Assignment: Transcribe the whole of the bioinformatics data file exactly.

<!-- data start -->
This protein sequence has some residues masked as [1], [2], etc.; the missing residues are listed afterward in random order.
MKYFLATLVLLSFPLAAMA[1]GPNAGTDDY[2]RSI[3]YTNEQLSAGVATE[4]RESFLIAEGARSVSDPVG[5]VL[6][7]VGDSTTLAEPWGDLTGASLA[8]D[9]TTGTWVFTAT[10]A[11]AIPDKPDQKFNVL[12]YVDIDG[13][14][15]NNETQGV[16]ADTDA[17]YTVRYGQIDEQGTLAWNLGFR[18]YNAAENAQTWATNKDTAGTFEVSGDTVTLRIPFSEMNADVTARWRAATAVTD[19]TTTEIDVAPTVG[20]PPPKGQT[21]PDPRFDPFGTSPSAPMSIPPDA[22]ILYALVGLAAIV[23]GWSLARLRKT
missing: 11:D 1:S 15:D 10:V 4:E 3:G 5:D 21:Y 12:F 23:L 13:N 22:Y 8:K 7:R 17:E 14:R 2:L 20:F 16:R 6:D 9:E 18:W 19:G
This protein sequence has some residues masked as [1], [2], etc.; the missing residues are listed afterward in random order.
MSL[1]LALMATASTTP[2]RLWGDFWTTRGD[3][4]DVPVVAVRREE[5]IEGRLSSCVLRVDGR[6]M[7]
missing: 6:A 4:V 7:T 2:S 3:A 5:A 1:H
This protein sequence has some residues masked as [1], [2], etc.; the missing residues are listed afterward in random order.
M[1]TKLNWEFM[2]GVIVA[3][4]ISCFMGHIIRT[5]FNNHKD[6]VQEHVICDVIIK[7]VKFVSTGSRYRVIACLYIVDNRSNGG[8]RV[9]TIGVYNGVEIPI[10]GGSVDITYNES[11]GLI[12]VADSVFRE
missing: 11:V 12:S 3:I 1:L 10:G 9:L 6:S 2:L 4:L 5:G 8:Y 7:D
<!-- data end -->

This protein sequence has some residues masked as [1], [2], etc.; the missing residues are listed afterward in random order.
MKYFLATLVLLSFPLAAMA[1]GPNAGTDDY[2]RSI[3]YTNEQLSAGVATE[4]RESFLIAEGARSVSDPVG[5]VL[6][7]VGDSTTLAEPWGDLTGASLA[8]D[9]TTGTWVFTAT[10]A[11]AIPDKPDQKFNVL[12]YVDIDG[13][14][15]NNETQGV[16]ADTDA[17]YTVRYGQIDEQGTLAWNLGFR[18]YNAAENAQTWATNKDTAGTFEVSGDTVTLRIPFSEMNADVTARWRAATAVTD[19]TTTEIDVAPTVG[20]PPPKGQT[21]PDPRFDPFGTSPSAPMSIPPDA[22]ILYALVGLAAIV[23]GWSLARLRKT
missing: 11:D 1:S 15:D 10:V 4:E 3:G 5:D 21:Y 12:F 23:L 13:N 22:Y 8:K 7:R 17:E 14:R 2:L 20:F 16:R 6:D 9:E 18:W 19:G
This protein sequence has some residues masked as [1], [2], etc.; the missing residues are listed afterward in random order.
MSL[1]LALMATASTTP[2]RLWGDFWTTRGD[3][4]DVPVVAVRREE[5]IEGRLSSCVLRVDGR[6]M[7]
missing: 6:A 4:V 7:T 2:S 3:A 5:A 1:H
This protein sequence has some residues masked as [1], [2], etc.; the missing residues are listed afterward in random order.
M[1]TKLNWEFM[2]GVIVA[3][4]ISCFMGHIIRT[5]FNNHKD[6]VQEHVICDVIIK[7]VKFVSTGSRYRVIACLYIVDNRSNGG[8]RV[9]TIGVYNGVEIPI[10]GGSVDITYNES[11]GLI[12]VADSVFRE
missing: 11:V 12:S 3:I 1:L 10:G 9:L 6:S 2:L 4:L 5:G 8:Y 7:D